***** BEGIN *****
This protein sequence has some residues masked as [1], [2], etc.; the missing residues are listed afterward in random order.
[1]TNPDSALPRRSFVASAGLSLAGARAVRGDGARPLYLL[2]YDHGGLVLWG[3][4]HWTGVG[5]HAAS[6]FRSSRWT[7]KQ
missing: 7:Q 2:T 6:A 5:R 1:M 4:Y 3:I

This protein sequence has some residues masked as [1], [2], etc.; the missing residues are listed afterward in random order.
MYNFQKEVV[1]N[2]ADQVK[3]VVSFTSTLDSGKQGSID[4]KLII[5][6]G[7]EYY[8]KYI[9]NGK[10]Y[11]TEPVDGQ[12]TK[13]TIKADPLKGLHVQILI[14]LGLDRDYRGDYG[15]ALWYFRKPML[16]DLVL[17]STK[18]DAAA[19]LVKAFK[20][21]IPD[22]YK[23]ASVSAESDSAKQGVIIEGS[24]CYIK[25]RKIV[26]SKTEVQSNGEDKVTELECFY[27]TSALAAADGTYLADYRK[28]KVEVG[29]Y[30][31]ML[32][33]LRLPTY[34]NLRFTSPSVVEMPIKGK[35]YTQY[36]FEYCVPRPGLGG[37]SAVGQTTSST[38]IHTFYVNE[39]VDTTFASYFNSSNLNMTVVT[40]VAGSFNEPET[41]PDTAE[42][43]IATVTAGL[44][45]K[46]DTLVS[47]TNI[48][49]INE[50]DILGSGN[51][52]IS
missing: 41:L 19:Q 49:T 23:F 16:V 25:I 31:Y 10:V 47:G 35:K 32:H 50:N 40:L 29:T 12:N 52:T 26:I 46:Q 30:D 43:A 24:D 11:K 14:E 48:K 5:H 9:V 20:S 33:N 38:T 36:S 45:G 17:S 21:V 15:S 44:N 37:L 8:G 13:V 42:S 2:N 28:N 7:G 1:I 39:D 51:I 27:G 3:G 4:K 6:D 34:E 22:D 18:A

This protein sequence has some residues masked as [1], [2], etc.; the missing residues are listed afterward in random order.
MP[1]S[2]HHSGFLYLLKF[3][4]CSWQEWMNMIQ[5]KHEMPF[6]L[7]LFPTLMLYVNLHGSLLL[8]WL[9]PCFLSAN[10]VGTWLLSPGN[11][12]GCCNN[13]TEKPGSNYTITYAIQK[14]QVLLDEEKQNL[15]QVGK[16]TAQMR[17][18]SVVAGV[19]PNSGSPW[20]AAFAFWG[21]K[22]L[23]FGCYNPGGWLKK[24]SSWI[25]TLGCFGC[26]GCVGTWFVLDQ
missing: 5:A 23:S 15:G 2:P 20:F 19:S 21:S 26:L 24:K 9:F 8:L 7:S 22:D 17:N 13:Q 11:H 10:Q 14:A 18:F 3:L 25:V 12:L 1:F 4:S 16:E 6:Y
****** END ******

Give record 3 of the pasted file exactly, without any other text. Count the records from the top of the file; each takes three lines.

This protein sequence has some residues masked as [1], [2], etc.; the missing residues are listed afterward in random order.
MP[1]S[2]HHSGFLYLLKF[3][4]CSWQEWMNMIQ[5]KHEMPF[6]L[7]LFPTLMLYVNLHGSLLL[8]WL[9]PCFLSAN[10]VGTWLLSPGN[11][12]GCCNN[13]TEKPGSNYTITYAIQK[14]QVLLDEEKQNL[15]QVGK[16]TAQMR[17][18]SVVAGV[19]PNSGSPW[20]AAFAFWG[21]K[22]L[23]FGCYNPGGWLKK[24]SSWI[25]TLGCFGC[26]GCVGTWFVLDQ
missing: 5:A 23:S 15:G 2:P 20:F 19:S 21:S 26:L 24:K 9:F 8:L 7:S 22:D 17:N 13:Q 11:H 10:Q 14:A 18:F 3:L 25:V 12:L 1:F 4:S 16:E 6:Y